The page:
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By definition, transverse intersections are stable under infinitesimal perturbations. Using persistent homology, we extend this notion to sizeable perturbations. Specifically, we assign to each homology class of the intersection its robustness, the magnitude of a perturbation necessary to kill it, and prove that robustness is stable. Among the applications of this result is a stable notion of robustness for fixed points of continuous mappings and a statement of stability for contours of smooth mappings.
Totally skew embeddings of manifolds
"... Abstract. We study a version of Whitney’s embedding problem in projective geometry: What is the smallest dimension of an affine space that can contain an ndimensional submanifold without any pairs of parallel or intersecting tangent lines at distinct points? This problem is related to the generaliz ..."
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Cited by 10 (8 self)
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Abstract. We study a version of Whitney’s embedding problem in projective geometry: What is the smallest dimension of an affine space that can contain an ndimensional submanifold without any pairs of parallel or intersecting tangent lines at distinct points? This problem is related to the generalized vector field problem, existence of nonsingular bilinear maps, and the immersion problem for real projective spaces. We use these connections and other methods to obtain several specific and general bounds for the desired dimension. 1.
van Kampen’s embedding obstructions for discrete groups
 Invent. Math
, 2002
"... We give a lower bound to the dimension of a contractible manifold on which a given group can act properly discontinuously. In particular, we show that the nfold product of nonabelian free groups cannot act properly discontinuously on R 2n−1. 1 ..."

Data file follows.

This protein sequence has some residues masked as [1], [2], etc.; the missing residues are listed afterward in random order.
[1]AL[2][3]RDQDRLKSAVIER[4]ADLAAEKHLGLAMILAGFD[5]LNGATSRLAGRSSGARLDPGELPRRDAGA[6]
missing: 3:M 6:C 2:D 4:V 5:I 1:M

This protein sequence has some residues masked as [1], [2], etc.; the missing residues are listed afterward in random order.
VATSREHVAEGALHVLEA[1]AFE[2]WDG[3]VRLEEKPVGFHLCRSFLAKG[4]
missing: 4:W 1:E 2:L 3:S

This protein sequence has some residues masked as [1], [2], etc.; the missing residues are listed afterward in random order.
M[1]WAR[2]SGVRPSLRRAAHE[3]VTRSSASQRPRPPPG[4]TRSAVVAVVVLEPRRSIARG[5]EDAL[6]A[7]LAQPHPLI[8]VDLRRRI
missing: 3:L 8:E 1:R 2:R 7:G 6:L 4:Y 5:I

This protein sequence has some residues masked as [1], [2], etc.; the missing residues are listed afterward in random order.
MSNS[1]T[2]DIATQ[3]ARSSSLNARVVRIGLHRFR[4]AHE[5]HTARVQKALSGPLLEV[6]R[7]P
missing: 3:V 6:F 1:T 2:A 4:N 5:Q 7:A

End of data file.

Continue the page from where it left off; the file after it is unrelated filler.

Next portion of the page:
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Cited by 9 (2 self)
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We give a lower bound to the dimension of a contractible manifold on which a given group can act properly discontinuously. In particular, we show that the nfold product of nonabelian free groups cannot act properly discontinuously on R 2n−1. 1
NONISOTOPIC LEGENDRIAN SUBMANIFOLDS IN R 2n+1
"... In the standard contact (2n +1)spacewhenn>1, we construct infinite families of pairwise nonLegendrian isotopic, Legendrian nspheres, ntori and surfaces which are indistinguishable using classically known invariants. When n is even, these are the first known examples of nonLegendrian isotopic, L ..."
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Cited by 8 (3 self)
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In the standard contact (2n +1)spacewhenn>1, we construct infinite families of pairwise nonLegendrian isotopic, Legendrian nspheres, ntori and surfaces which are indistinguishable using classically known invariants. When n is even, these are the first known examples of nonLegendrian isotopic, Legendrian submanifolds of (2n + 1)space. Such constructions indicate a rich theory of Legendrian submanifolds. To distinguish our examples, we compute their contact homology which was rigorously defined in this situation in [7]. 1.